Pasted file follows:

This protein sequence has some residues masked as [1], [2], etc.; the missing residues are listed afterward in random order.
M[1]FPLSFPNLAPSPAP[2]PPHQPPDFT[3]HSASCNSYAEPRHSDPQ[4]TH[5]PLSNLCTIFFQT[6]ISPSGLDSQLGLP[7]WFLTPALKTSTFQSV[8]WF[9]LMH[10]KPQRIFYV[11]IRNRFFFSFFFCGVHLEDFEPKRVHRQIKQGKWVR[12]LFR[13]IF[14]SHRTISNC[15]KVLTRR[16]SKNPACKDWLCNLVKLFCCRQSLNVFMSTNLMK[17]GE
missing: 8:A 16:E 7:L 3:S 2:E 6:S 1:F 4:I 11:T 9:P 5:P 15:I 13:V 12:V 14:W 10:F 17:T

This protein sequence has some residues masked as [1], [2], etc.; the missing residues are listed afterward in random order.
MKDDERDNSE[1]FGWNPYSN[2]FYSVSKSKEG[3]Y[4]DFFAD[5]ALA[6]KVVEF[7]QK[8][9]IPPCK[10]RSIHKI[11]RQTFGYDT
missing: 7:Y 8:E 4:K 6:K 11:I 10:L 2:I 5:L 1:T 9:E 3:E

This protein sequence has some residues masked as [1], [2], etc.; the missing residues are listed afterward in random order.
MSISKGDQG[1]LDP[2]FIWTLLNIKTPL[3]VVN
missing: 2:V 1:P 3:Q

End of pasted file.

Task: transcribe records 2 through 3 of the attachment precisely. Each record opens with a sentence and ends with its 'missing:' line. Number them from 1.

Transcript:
This protein sequence has some residues masked as [1], [2], etc.; the missing residues are listed afterward in random order.
MKDDERDNSE[1]FGWNPYSN[2]FYSVSKSKEG[3]Y[4]DFFAD[5]ALA[6]KVVEF[7]QK[8][9]IPPCK[10]RSIHKI[11]RQTFGYDT
missing: 7:Y 8:E 4:K 6:K 11:I 10:L 2:I 5:L 1:T 9:E 3:E

This protein sequence has some residues masked as [1], [2], etc.; the missing residues are listed afterward in random order.
MSISKGDQG[1]LDP[2]FIWTLLNIKTPL[3]VVN
missing: 2:V 1:P 3:Q